sudden unexplained shortness of breath or rapid breathing sudden cough for no apparent reason that could cause you to cough up blood severe chest pain that may increase with deep breathing severe instability or dizziness fast or irregular heartbeat severe pain in the abdomen
If you are not sure, talk to a doctor because some of these symptoms, e.g. cough and shortness of breath, can be mistakenly interpreted as a milder condition such as a respiratory infection (such as a common cold).
Pulmonary embolism
Symptoms that usually occur in one eye: immediate loss of vision or blurred vision without pain that can lead to vision lossRetinal venous thrombosis(blood clot in the eye)
chest pain, discomfort, pressure, heavinesspressure or feeling of fullness in the chest, arm, or below the sternum feeling full, indigestion or feeling of suffocationdiscomfort in the upper body that radiates to the back, jaw, neck, arm and abdomensweating, nausea, vomiting or dizziness extreme weakness, anxiety or shortness of breakfast or irregular heartbeatMyocardial infarction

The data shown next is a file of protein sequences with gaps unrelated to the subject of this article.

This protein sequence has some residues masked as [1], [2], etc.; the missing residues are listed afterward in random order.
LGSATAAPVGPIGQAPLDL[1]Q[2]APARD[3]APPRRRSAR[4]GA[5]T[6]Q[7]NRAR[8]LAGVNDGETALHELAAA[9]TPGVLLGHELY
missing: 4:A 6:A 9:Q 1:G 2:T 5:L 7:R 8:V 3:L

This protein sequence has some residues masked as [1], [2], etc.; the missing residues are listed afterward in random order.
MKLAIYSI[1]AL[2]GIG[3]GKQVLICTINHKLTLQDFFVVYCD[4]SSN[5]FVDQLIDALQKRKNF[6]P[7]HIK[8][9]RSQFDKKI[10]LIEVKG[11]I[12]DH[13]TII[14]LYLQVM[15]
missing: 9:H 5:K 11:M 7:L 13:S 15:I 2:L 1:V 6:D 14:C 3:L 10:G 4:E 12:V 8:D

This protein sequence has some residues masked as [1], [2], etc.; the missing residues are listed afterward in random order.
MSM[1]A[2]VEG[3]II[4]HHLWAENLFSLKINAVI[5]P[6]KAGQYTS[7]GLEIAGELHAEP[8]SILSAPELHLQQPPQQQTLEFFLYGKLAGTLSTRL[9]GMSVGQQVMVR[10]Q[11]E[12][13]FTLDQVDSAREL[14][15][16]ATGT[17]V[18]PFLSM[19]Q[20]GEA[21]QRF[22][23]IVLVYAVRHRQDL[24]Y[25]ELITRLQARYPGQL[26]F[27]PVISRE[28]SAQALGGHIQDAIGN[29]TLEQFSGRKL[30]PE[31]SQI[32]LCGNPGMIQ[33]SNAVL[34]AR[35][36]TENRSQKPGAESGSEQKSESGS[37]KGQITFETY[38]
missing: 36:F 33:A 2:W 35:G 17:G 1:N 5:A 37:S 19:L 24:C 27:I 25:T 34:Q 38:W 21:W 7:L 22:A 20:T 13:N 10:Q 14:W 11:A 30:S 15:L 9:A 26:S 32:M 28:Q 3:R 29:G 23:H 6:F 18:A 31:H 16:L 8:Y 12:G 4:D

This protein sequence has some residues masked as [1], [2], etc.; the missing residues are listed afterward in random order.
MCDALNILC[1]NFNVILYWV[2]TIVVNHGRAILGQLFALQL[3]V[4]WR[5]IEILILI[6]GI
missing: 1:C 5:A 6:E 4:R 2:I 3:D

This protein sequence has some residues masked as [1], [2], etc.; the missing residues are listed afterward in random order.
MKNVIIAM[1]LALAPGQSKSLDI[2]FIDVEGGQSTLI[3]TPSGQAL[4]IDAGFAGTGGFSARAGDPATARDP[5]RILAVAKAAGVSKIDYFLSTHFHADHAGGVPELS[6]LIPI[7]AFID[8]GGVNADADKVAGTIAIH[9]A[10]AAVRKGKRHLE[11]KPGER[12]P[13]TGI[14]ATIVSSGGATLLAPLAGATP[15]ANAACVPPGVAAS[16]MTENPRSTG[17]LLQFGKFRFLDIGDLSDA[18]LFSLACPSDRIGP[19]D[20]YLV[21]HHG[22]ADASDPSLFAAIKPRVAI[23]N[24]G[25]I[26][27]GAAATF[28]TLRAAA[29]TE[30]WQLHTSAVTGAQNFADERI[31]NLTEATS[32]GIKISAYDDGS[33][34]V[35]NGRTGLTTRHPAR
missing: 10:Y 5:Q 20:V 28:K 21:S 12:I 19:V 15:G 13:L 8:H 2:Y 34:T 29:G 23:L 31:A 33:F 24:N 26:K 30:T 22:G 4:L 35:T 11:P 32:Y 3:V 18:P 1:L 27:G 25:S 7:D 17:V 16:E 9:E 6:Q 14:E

sudden weakness or numbness in the face, arms, or legs, especially on one side of the body sudden confusion, difficulty speaking or understanding sudden vision problems in one or both eyes sudden difficulty walking, dizziness, loss of balance or coordination Sudden, severe or prolonged headache without known cause unconsciousness or fainting with or without seizures
Sometimes the symptoms of a stroke can be short-lived with almost immediate or complete recovery, but you should still seek medical attention immediately because you are at risk of having a new stroke.